Accommodating the Epic Dispersion – On Non-cathartic Volume of Dispersion
Aluminum Venetian blinds, aluminum hanging structure, powder coating, steel wire
Courtesy of Galerie Chantal Crousel, Paris and Kukje Gallery, Seoul
Installation view of Der Öffentlichkeit – von den Freunden Haus der Kunst, Haus der Kunst, Munich, Germany, 2012
Photo: Nozomi Tomoeda
What makes us move? How does movement affect us? When do we feel moved? Is a movement mental or physical? When we migrate, do we lose our sense of home? How do we maintain and accommodate our migratory destinies and narratives?
Haegue Yang’s concern with such questions becomes apparent in her installation for Haus der Kunst in that it directs the viewers’ movements. Depending on the angle of approach, the blinds appear either opaque, semi-opaque or completely transparent. The visual experience thereby is continually transformed, evoking comprehension and incomprehension. In the midst of this, Yang inserted a single standpoint at the rear of the space from where the whole installation can be viewed in a perfect half-transparency, while strong spot lights face away towards the main entrance.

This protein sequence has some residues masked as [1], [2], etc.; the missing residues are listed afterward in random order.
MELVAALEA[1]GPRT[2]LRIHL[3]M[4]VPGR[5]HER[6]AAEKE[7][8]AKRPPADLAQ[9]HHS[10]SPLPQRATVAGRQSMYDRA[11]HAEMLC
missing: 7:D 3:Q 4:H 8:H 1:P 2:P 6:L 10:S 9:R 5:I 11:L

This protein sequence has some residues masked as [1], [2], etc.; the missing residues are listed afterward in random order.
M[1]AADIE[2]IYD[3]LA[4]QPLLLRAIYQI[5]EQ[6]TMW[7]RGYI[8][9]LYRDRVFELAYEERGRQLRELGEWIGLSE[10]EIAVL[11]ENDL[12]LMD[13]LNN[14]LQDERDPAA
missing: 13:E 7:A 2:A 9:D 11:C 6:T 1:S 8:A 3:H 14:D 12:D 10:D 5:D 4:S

Accommodating the Epic Dispersion – On Non-Cathartic Volume of Dispersion is a lengthy title that Haegue Yang consciously chose in response to the large scale of the Middle Hall. She fills the space with complex multi-layered blind structures that stand for the epic dimensions of the narratives lived by figures of diaspora such as Korean-Japanese essayist Suh Kyungsik, who explored the destiny of Koreans in Japan, as well as the life of Italian-Jewish chemist and author Primo Levi, who wrote extensively about his Holocaust experience as well as Jewish life in Piemont. Yang’s reading of their biographies is reflected in her emphatic use of the word dispersion in the work’s title.
The enormity and complexity of this subject is fused in both the physical appearance and the metaphorical levels of Yang’s work: towering structures as an accumulation of narratives; unattainability as the remoteness of history; transparency as a model for self-examination; and translucent overlapping as the compatibility of diverse destinies. The entire conglomerate superimposes itself onto the monumental space of the Middle Hall, which served as a cultural-political platform during the National Socialist regime.
Aiming to articulate the entire volume of the space, the blinds cluster into three distinctive geometric chapters that alternate with open spaces, while the floor is barely occupied. A spatial rhythm emerges as waves of color flow from one complimentary hue to another, employing the entire available color palette of industrially manufactured, yet customized blinds. Viewed from the entrance, strictly directed and confrontationally blinding spotlights bathe the blinds in a glaring light. This is in contrast to the opposite view, where the structure is indirectly lit. The glare and muted impact of the lights oppose various colours in perpetual tension without offering any reprieve.
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